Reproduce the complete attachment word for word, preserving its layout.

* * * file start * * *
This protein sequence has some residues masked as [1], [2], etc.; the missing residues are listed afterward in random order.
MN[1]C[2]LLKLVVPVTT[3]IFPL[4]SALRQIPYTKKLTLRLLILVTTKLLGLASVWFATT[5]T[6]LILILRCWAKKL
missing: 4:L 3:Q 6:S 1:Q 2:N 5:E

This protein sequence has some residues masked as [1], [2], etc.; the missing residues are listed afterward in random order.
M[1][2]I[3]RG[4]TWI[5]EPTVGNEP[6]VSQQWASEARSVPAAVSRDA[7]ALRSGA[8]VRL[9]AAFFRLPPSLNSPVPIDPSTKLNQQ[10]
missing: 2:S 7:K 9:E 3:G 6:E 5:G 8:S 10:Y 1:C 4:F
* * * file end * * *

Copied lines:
This protein sequence has some residues masked as [1], [2], etc.; the missing residues are listed afterward in random order.
MN[1]C[2]LLKLVVPVTT[3]IFPL[4]SALRQIPYTKKLTLRLLILVTTKLLGLASVWFATT[5]T[6]LILILRCWAKKL
missing: 4:L 3:Q 6:S 1:Q 2:N 5:E

This protein sequence has some residues masked as [1], [2], etc.; the missing residues are listed afterward in random order.
M[1][2]I[3]RG[4]TWI[5]EPTVGNEP[6]VSQQWASEARSVPAAVSRDA[7]ALRSGA[8]VRL[9]AAFFRLPPSLNSPVPIDPSTKLNQQ[10]
missing: 2:S 7:K 9:E 3:G 6:E 5:G 8:S 10:Y 1:C 4:F